Poptopia reaches a climax here, as Chamber is rather unceremoniously dumped by Sugar Kane, and the X-Men fight Mr Clean in the sewers, whereupon Wolverine kills him. The Britlocks head off in search of a new life and Chamber officially joins the X-Men. Phew!

    Again here, it’s the Chamber plot that is the most interesting, as Sugar’s manager, Sim, orchestrates a fake public kidnapping in order to quell the story about her being pregnant with Jono’s baby. Later on, she has a quick and cold chat with Jono, effectively ditching him. Sim gets a bit more depth and Sugar, when faced with the choice of Jono or her career, shows what is more important to her.

    Jono tries to fight for Sugar during the fake kidnapping but is stopped by Sim, and then, following his (rather brutal) dumping, shows up in the X-jet in the last couple of pages to ask to accompany the X-Men home. I enjoyed this storyline, and feel it’s a good introduction to the cast for the young and conflicted Chamber.

    In the sewers, Kurt befriends the small group of Britlocks from last issue and the X-Men look to keep them one step ahead of Mr Clean. One of the Britlocks shows good taste by being a fan of the TV series This Life which had Andrew Lincoln (Rick in The Walking Dead) in an early role. Intriguingly enough the baby that Kurt delivered in the first issue of the storyline is given the name ‘Hope’ which would co-incidentally be the name of another mutant baby a few years down the road. Mr Clean pops up and Archangel, Iceman and Kurt leave him trapped with Wolverine, who kills him after a short fight.

    Fill-in art is again the order of the day, and this time it’s Ashley Wood providing the finishes to layouts provided by Sean Phillips. This is a real mixed bag. There are moments where the art is striking, evocative and tells the story really well. Highlights include the cast intro page with Chamber providing the light source from the centre and the extremely brutal fight in the sewers between Wolverine and Mr Clean. Unfortunately Wood’s tendency to be over-powering with the dense atmospherics makes some pages borderline unreadable if you’re looking for the traditional superhero art style associated with X-Men (and even with the preceding art of this storyline). I own the single issues and the trade paperback and it is a very jarring change in tone, which I have to confess I'm not a fan of.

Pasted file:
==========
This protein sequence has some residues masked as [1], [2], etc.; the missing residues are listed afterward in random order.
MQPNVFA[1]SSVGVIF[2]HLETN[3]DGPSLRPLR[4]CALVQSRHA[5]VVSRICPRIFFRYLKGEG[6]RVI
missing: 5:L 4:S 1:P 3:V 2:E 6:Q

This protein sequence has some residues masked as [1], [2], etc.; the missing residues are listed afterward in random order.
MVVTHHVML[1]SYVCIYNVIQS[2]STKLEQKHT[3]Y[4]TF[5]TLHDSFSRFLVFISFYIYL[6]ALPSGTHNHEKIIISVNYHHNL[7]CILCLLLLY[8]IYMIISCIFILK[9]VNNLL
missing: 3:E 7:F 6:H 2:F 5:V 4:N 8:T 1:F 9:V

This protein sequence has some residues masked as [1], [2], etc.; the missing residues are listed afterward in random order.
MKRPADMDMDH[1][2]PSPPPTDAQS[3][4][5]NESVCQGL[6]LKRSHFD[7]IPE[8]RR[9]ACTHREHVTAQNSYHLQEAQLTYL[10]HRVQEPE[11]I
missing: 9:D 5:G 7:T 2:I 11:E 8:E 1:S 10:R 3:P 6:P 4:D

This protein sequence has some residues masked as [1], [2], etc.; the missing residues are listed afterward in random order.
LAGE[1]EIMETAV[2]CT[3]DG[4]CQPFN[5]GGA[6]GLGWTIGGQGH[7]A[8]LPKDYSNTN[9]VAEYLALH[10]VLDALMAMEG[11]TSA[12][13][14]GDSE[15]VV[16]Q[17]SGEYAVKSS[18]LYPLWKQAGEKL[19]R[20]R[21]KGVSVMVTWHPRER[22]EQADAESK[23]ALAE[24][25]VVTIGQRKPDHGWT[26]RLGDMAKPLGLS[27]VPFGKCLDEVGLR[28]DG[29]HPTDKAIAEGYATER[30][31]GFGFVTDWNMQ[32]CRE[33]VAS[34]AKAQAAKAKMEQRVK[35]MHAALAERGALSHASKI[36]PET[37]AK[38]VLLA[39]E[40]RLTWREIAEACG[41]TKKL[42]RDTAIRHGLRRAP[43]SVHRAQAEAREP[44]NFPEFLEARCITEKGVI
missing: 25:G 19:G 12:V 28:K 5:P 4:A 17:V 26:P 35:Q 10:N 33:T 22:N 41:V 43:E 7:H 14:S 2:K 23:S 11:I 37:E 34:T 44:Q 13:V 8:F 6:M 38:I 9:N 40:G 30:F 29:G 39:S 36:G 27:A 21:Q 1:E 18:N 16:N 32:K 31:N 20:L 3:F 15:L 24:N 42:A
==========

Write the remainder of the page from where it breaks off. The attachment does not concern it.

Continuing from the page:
When this came out it’s fair to say that Wood’s style was not well-received. As X-Men fans (or even mainstream superhero comics fans) we were used to decades of Roger Cruz and Rick Leonardi providing serviceable fill-in art that wasn’t so striking and haze-laden (as mentioned – the previous issue went for serviceable fill-in, but of a higher standard than usual). As far as Wood’s (brief) career on Uncanny X-Men goes, I have to put this down as his weakest issue, as the inconsistencies really shine through (I have no knowledge of what time-scale he was given to throw it all together, which may well mitigate, as it did for Igor Kordey over on New X-men at the time). One page I would use as an example is page 20, where Sugar breaks up with Jono. The fourth panel is spectacular with the window sliding up and Sugar’s facial expression suggesting a mixture of emotions. Unfortunately in the first panel she looks like a baked bean with eyes drawn on.

    I should note – I loaned my Poptopia trade to a friend of mine who is a recent convert to comics, and asked him his opinion. He had the fight in the sewers between Wolverine and Mr Clean as the highlight of the book, so it’s obviously very subjective in terms of the art style.

    If you’d like to see stronger (in this author’s opinion) work between Casey and Wood, we’ll be looking at the Uncanny X-Men 2001 Annual very shortly, but this seems as good a time as any to drop a mention in for a series called Automatic Kafka. Automatic Kafka was a nine-issue series the two created for Wildstorm which ran from 2002-2003, which is a) very surreal and b) very good. Unfortunately a trade was - to my knowledge - only ever produced in Spanish, but hopefully anyone interested can get their hands on the full run of single issues.

    So overall, Poptopia is a very mixed arc for Casey and his assorted cast of artists. The book hasn’t yet found an artistic tone, it’s late and it hasn’t delivered a knockout punch just yet, but likewise there haven’t been any disasters. I believe the trade paperback of Poptopia (which also includes Uncanny #394 and #399) is currently out of print, but I’m sure anyone interested could find a copy on ebay.

    Oddly enough, whilst we never hear from the Britlocks or Mr Clean again, Sugar Kane shows up briefly in 2011’s Vengeance mini-series, alongside another Casey creation, Stacy X, who we shall speak of next issue!

    Let’s check in with our cast:-

    Archangel has not much to do in this one, sadly, but better times are ahead for Warren.